In any case, if it dies (or finishes dying) then it would not be a big loss, as I'm getting a new computer soon.
EDIT: saw the new post:
Yes, I know that they can go to 1.4V, however it seems very silly getting almost 3.4GHz with less than stock voltages, and needing more than 100mV (which still won't do it) to get 90MHz more.
EDIT 2: Furthermore, as I said, if I lower the multiplier and maintain the "high" 385 FSB, therefore not demanding as much of the processor, it still won't work. It would appear to point to something else the FSB might affect.
So you have a jury rigged stock cooler? A 120mm fan blowing from somewhere above the stock heatsink onto it? That could be your temp problem right there. Even with the small stock fan it is positioned so that it is pushing air through the heatsink at a high pressure. Just backing a fan off a few inches will majorly reduce the effectivness.
Stock coolers are just that....for stock speeds. They are not designed for any heat but what your processor puts out at stock speed. Artic Silver 5 can help but it also has a 200 hour cure time. That's why I don't use it. I use IC Diamond because it is just as good as AC5 but needs 10min to 2 hours to reach maximum effectivness.
If in fact I read it wrong and you do have a fan pushing high pressure air through your heatsink and not just blowing on it, and a 120mm fan even making direct contact with the stock heatsink will probably not be very effective due to the large center area of the fan moving no air....the fan would literally be too big for the heatsink...it would only be blowing on the outside edges of the heatsink then correct me.
The E8400 should be a very cool running chip even with stock cooling if that cooling is functioning correctly. Case airflow matters as well. A well ventilated case like my Antec 1200 with 7 x 120mm and 1 x 200mm case fans ( I also have a 120mm fan on my Scythe Mugen 2 CPU cooler ) will have temps 5 to 10 C cooler than say a case with a single 120mm exhaust fan and thats it.
The 120mm cooler is a consequence, not a cause. When the processor started overheating with P95 on stock settings, then I unmounted the stock heatsink and reseated it with new grease.
I did that a couple of times just to be sure that I didn't screw up the seating of the heatsink or the spread of the termal compound, and when that didn't work, then I put the 120mm fan on top.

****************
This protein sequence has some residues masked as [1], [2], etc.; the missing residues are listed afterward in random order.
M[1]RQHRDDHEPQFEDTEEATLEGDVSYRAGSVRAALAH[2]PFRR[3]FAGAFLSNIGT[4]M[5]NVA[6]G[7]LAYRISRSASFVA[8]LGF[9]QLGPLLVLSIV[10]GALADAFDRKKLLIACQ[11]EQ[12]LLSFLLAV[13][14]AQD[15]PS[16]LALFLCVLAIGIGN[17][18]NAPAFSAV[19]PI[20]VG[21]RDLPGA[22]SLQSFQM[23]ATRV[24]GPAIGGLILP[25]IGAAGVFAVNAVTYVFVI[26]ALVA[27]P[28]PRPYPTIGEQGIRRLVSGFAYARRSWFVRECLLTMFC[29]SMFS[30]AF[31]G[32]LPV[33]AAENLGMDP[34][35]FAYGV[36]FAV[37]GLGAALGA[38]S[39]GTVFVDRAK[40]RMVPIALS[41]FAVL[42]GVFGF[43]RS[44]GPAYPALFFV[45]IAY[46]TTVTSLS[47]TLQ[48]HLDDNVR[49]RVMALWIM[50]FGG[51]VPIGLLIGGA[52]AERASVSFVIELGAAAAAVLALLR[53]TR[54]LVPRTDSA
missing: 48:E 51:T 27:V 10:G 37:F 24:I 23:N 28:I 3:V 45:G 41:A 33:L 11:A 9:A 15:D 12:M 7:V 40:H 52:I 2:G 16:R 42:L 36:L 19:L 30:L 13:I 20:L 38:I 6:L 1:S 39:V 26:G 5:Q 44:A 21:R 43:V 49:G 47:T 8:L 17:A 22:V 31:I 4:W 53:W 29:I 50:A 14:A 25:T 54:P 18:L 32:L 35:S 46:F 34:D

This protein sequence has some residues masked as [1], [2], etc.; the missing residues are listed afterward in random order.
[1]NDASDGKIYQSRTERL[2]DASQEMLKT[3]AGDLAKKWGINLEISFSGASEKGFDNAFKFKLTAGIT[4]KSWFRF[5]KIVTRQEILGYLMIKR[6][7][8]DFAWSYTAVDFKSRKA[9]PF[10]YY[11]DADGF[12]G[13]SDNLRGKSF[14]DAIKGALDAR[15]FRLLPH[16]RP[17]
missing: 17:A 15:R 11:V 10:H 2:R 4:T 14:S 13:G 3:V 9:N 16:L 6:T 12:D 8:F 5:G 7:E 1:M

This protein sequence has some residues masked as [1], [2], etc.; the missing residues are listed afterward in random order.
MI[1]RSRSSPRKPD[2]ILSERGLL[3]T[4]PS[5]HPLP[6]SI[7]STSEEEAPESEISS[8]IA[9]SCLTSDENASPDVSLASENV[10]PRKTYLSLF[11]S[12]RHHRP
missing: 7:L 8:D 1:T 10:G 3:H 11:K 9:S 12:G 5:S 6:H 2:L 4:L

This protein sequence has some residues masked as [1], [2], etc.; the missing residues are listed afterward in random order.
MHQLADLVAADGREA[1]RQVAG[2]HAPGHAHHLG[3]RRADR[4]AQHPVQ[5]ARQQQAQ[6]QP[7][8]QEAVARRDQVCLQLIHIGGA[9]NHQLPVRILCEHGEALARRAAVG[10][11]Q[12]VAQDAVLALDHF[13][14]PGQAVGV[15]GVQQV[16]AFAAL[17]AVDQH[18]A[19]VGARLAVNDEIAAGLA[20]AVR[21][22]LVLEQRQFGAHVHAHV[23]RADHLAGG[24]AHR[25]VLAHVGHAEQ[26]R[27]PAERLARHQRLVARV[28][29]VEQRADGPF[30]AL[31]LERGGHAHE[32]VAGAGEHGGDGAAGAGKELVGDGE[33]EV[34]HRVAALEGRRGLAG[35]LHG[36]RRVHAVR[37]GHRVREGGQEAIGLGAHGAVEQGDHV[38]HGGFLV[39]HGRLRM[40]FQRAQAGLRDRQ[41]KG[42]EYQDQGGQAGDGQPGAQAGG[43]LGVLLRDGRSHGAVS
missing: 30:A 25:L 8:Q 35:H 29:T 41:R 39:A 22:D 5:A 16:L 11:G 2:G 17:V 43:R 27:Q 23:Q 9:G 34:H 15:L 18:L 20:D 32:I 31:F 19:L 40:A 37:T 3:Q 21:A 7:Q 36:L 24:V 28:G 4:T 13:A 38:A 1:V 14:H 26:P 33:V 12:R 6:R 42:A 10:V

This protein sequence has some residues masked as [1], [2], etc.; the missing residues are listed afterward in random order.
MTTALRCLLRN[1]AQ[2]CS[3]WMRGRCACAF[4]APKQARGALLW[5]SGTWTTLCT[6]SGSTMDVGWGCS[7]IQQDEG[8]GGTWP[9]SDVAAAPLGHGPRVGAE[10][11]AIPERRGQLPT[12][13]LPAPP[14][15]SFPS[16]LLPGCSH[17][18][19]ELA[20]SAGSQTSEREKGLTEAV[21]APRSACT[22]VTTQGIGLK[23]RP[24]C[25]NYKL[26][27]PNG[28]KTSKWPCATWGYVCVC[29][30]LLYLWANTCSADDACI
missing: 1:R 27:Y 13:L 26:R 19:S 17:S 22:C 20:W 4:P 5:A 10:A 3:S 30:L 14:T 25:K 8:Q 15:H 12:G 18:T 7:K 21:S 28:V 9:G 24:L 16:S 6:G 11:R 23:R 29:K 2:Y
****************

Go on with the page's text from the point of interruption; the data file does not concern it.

The stock heatsink and fan are still in place working normally. The 120mm fan just blows a little more air into the heatsink and moves a lot of air to keep the surroundings cool. The idea was to discard a stock fan malfunction.
And, I didn't just put the 120mm fan on top of the stock one, I moved it a little to the side to maximize the air flow into the heatsink, and taking advantage of that, I can also keep cool the northbridge (I think) and the memories (completely unnecesary ). I just tried the same trick with a 80mm fan and the results were roughly the same.
The stock fan works fine, and the heatsink is seated properly. I can't think of any other test I could run to ensure that the problem isn't the processor's thermometer, so I'm blaming it.
In any case, I understand the risks about the temperature. How do I make it go to 3.6GHz?
I am sure you have done this but make sure the heatsink is not full of dust. If so blow it out with a can of compressed air.
My advice is to either clear CMOS or at least load failsafe defaults in BIOS.
Clearing CMOS would probably be better. This will reset any voltage changes you have made.
Next make sure you have the latest BIOS version for your motherboard.
Next with everything at default set the FSB to 400 and the RAM ratio to 1:1
Make sure the RAM is set to 1.8v and the timings are 5-5-5-18. This should be default.
You should be able to run 3.6Ghz with the stock cooler. If this does not work I would say probably your motherboard is not up to the task. MSI only recently became a brand to recommend. Back in the LGA 775 days it was more of a budget brand. It could also be your power supply. I really can't find anything on that model in English but I have never heard of it.
I would leave the voltage on auto just to see if it will boot. Just check it with CPU-Z, Speccy or HW Monitor to make sure it is under 1.4. Use Coretemp and Realtemp for accurate temperature monitoring.
Well, I've made some more tests and now there is no way I can get into windows even with 385 FSB (always reboots while booting, or BSOD's, and sometimes it doesn't even POST. LOL, sometimes it even hangs while on the BIOS). Even though I've yet to try clearing the CMOS (I put everything back manually)... I doubt it'll work, but I'll keep it in mind for the future.
Anyway, I'm probably gonna wait for the new computer before trying to push this one over the limit again. Thanks for everything.
Oh well, either the motherboard or the power supply was not up to the task. Probably the motherboard. MSI is starting to gain a reputation as a solid manufacturer but back in the LGA 775 days you pretty much wanted a Gigabyte or Asus board for overclocking.